3 February 1916

S.S.Megantic

Here we have another new experience.  A first class passenger on a large transatlantic liner, is hardly what one would expect to be doing in the middle of a Sanguinary war.  But we are lolling in the easy chairs of a luxuriously furnished saloon, while the Brigade band helps us to digest a most excellent seven course dinner.  Presently we shall retire to our state rooms, not cabins, & sleep completely surrounded by the latest patent inventions for surrounding American millionaires in luxury.  And all this at the expense of H.M. Government, all we have to pay for is what we drink.

This certainly is a good boat, large fast & very comfortable.  On board with us is the Divisional Staff & a large number of officers who are having their first leave after several months on the “peninsular”.  The Gallipoli show is always known as the “peninsular”; similarly one talks of the “Gulf” & the “Canal” – we only have the “Salient”.

I am sharing a state room with Escombe the signaller, he has the lower berth & I the upper berth: I of course had the choice & mindful of the old “look-out” story could only do as I did.  Bosworth rejoices in a 2nd class berth & will doubtless do himself very well indeed.  At dinner tonight, the same arrangement will doubtless hold good throughout the voyage, I sat next to the Adjutant, & 2 other Monmouths, in fact we had a small table to ourselves.

There is only one defect that we have so far discovered, the absence of a piano.  This is a great pity as there are several pianists & plenty of people who are willing to sing.  As I shall post this letter at the end of the voyage, & it will in all probability therefore reach you before the others that I wrote in Alexandria, I had perhaps better explain just briefly why I am on a boat at all.  It is thus.  I just reached my own people again when the powers that be decided that it was time we returned whence we came: fortunately only half the infantry had crossed so it was not so bad as it might have been, had there been the whole Division to trans-ship back again.  A full description of all out intermediate doings will doubtless reach you in time & I cannot write it all down again.  This is the result.  We are all on this boat, sitting at the present minute in Alexandria harbour, & tomorrow morning we sail.  Our destination has not been officially told us but there seems to be little doubt but that this letter will be posted in the selfsame town in which I spent much money & did little work for nearly a month after Xmas.

We were originally intended to sail this afternoon but were prevented from doing so by a very simple little affair.  All the skill of the authorities failed entirely to discover any method, any combination of ropes, slings, & pullies, any manipulations of cranes & derricks, whereby the G.O.C. car could be hoisted on board, without damage, or loss of some such essential part as a few spokes.  For nearly 2 hours the car stood on the quay while one general, two A.D.C.s, 2 Captains, a fatigue party of men to represent the junior service, the chief officer, the boatswain, 3 A.B.s & seven Lascars, to represent the Senior service, tried to invent some way of solving the problem. If the ropes were firm enough to support the weight of the car, the mudguards got crushed as soon as the car left the ground.  If on the other hand the ropes were so arranged as not to touch the mudguard the military authorities declared that the whole thing was insecure & complete ruin was all that they could expect; in the end a compromise was effected & the car was got on board with only a slight damage to the mudguard.  But it was now too late.  All these harbours now have their closing times, that is to say the hour when the boom is drawn across the entrance to keep off the prying eyes of inquisitive submarines.  That hour had almost come & so we are staying here tonight.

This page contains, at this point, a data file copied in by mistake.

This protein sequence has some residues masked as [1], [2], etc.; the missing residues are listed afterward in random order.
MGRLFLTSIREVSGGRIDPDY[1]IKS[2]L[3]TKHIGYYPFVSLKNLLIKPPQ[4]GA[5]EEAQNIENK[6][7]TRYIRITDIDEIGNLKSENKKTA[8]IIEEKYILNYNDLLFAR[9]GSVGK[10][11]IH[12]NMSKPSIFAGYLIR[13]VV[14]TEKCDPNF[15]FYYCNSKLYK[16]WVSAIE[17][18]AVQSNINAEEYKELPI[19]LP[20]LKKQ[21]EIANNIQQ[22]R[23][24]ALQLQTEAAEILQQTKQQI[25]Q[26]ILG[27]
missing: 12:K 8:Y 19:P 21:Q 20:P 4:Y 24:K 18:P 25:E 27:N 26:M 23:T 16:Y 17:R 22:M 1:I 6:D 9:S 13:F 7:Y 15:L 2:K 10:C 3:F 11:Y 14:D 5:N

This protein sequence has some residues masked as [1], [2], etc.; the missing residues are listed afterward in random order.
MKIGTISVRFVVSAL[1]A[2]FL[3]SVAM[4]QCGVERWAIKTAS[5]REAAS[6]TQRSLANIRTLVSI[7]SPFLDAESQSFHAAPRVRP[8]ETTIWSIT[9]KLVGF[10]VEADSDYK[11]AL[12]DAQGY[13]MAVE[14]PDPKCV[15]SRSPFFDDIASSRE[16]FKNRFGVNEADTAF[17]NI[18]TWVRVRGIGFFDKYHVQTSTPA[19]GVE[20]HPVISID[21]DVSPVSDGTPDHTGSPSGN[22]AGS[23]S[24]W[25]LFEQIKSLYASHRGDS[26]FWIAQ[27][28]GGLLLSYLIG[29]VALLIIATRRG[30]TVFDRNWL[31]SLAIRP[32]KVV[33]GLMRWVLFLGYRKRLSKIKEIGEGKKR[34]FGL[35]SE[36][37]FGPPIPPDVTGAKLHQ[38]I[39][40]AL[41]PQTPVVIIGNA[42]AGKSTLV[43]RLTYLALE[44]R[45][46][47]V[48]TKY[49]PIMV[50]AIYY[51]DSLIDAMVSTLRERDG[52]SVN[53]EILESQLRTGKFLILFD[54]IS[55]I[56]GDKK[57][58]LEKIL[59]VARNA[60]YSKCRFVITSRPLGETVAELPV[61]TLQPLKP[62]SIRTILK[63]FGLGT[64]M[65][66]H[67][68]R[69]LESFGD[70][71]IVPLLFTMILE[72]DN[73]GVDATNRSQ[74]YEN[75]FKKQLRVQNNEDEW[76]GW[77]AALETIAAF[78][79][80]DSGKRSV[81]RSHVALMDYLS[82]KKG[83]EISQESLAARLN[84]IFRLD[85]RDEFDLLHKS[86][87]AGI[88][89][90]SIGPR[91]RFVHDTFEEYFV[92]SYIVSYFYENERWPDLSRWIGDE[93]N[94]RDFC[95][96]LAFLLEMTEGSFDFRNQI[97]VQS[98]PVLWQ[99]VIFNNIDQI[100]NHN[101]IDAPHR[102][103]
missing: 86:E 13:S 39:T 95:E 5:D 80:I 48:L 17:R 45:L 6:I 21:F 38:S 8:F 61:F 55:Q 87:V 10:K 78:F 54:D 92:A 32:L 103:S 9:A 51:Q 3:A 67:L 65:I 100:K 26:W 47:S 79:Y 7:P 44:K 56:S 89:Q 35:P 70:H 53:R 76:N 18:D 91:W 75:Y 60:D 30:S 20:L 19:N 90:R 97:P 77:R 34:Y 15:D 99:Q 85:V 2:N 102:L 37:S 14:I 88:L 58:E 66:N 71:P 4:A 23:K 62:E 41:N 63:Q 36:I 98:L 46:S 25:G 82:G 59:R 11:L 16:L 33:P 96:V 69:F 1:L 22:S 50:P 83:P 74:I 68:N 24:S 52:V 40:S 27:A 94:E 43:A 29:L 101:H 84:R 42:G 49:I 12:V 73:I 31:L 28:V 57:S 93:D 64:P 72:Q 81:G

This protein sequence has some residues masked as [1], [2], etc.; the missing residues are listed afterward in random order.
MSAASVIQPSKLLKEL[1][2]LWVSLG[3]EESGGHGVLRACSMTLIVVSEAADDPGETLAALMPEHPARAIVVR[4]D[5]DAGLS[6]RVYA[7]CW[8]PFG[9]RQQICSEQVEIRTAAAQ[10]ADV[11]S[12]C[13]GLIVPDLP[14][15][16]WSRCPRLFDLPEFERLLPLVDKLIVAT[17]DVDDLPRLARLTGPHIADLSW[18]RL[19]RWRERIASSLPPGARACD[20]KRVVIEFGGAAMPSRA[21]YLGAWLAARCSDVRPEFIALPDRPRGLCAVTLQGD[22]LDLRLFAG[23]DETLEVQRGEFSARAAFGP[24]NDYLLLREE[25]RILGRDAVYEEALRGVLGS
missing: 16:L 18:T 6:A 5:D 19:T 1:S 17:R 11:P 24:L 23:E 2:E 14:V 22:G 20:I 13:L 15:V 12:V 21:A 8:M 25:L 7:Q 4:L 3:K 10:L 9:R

Last night, owing to a very early move this morning the whole of the staff slept in the town & left us to stay in camp & bring along the men.  I too had a small jaunt in the town, as finding Pullinger wandering about, we had dinner & tea together, the former at the Majestic, the latter at the “Savoy” Hotel.  In between these two important events we wandered about trying to find a shop where we could pick up some small souvenirs of this country to send home.  I managed to find a couple of little things, one for you & one for Dini & shall send them along when I get a chance to do so.  Of course there is always the possibility, if all these rumours are true that I shall bring them along to you myself.  At all events I hope so.

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